It’s funny, because I really do remember having fun racing and even more fun after the race watching the pros and drinking beer. Like I said, it’s a great race and a good time for most people, it’s just that I am not “most people” and the time before the race and between my finish and when had my third Bell’s Two Hearted sucked. All those freaking throngs of people and me there hanging out with just a few folks that I had known for less than a year. Sure, we were friends and we’re all really good friends now, but I still ended up with the same feeling I get from festivals, amusement parks, concerts, cities and large sporting events. It’s hard to describe… it’s not a panic attack, it’s just a wish to not really be there!

In the end, I had fun but swore I would never do it again. Not because of the race, the actual race is easy. If you can ride dirt roads, you can ride Iceman. It was just that “feeling.” The feeling is sort of how I like the idea of going on vacation but the entire time I’m actually on vacation I wish I was anywhere but.

Moth to flame, etc.,

Oddly enough, time–like booze, drugs and all you can eat pizza–has a way of erasing bad memories and I once again registered for the 2012 race.

However, as time went on I found myself less and less enamored with doing the race. I didn’t racer nearly as much as the year before, my fitness was down, stress and depression were up and I kept putting off getting a hotel room.  Finally I started asking around,  found a place to flop, found a place and then said those two words that seem to define my personality more and more as I get older and more and more of a depressive, old fucking prick… “fuck it.”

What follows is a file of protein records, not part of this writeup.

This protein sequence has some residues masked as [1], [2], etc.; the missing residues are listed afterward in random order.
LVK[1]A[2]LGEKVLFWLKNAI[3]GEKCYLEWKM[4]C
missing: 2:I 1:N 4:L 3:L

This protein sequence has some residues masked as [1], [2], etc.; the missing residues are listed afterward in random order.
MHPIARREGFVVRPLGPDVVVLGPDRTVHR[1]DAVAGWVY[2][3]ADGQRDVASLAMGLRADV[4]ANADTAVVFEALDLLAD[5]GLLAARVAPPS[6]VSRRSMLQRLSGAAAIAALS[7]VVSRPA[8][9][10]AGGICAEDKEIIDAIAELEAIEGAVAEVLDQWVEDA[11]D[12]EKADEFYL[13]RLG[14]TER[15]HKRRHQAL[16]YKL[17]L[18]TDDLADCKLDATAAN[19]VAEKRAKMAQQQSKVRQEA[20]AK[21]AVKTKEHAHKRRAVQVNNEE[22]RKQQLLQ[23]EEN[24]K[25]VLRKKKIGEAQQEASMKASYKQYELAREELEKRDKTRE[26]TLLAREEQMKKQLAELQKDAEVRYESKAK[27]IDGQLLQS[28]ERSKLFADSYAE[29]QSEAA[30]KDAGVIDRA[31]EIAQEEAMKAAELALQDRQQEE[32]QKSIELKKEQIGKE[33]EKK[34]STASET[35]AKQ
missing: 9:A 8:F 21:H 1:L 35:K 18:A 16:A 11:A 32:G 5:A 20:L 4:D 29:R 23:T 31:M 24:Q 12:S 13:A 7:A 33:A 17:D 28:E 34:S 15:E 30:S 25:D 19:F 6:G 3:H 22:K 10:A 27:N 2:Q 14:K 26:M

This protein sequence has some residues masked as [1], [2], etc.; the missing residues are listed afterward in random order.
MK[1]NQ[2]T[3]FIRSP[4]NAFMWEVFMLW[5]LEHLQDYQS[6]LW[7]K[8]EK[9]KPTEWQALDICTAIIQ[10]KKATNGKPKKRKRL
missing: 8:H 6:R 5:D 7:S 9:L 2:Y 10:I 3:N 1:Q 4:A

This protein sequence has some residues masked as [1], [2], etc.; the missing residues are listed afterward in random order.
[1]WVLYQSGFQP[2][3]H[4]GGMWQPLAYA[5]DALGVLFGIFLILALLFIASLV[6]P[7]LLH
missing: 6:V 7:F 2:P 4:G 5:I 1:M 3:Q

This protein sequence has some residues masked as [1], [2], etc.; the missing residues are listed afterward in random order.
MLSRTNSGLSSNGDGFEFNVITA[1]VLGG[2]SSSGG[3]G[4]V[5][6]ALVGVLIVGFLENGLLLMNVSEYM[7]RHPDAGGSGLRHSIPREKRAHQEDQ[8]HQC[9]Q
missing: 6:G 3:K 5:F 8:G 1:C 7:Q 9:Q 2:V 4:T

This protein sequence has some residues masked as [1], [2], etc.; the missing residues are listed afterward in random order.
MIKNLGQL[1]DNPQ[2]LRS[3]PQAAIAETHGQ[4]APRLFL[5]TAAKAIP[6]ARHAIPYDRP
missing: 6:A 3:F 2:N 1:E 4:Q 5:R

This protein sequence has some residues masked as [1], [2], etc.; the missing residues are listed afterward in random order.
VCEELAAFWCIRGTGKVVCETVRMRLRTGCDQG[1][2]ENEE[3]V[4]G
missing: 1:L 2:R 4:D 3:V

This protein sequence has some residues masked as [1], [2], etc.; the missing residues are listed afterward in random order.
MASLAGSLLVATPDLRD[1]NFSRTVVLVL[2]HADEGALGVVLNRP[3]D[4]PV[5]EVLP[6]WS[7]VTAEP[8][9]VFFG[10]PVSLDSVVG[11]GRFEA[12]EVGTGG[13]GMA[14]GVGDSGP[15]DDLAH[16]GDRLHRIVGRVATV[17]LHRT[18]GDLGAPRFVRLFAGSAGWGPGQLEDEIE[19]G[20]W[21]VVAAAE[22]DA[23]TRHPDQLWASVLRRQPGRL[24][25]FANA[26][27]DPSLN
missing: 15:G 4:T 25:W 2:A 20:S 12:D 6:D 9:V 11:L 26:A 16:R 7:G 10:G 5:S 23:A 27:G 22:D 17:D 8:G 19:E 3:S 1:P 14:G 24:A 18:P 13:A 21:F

When 2013 and now 2014 rolled around I never even entertained the idea of racing. I won’t be missed amongst the thousands of racers and spectators and I won’t miss it (that much). Aside from one or two races a year, my days of racing draw fewer and farther between. Some of that is fitness and some of it is health related. It’s not ideal, but it’s OK. My only goal now–even if I’m not racing–is to keep on riding and regain at least some of the fitness I had when I WAS racing.

As I read all the dross I typed above, I actually think this post has very little to do with being an individual or the Iceman and more and more to do with me being a total fucktard. Oh well, if you’re racing the Iceman this weekend, I wish you the best of luck. Make sure you have fresh Stan’s in your tires and have beer or twelve for me at the finish line. I’ll be riding in the cold and slop of mid Michigan, feeding and walking my friend Chris’ dog while he DOES race the Iceman and spending time with my crimson headed, buxom gal pal whom I haven’t seen in a week.

Remember, you don’t have to like EVERYTHING. Being yourself can be tough, and on occasion a bit lonely, but in the end it’s worth it.

I think.

I hope.

Maybe not…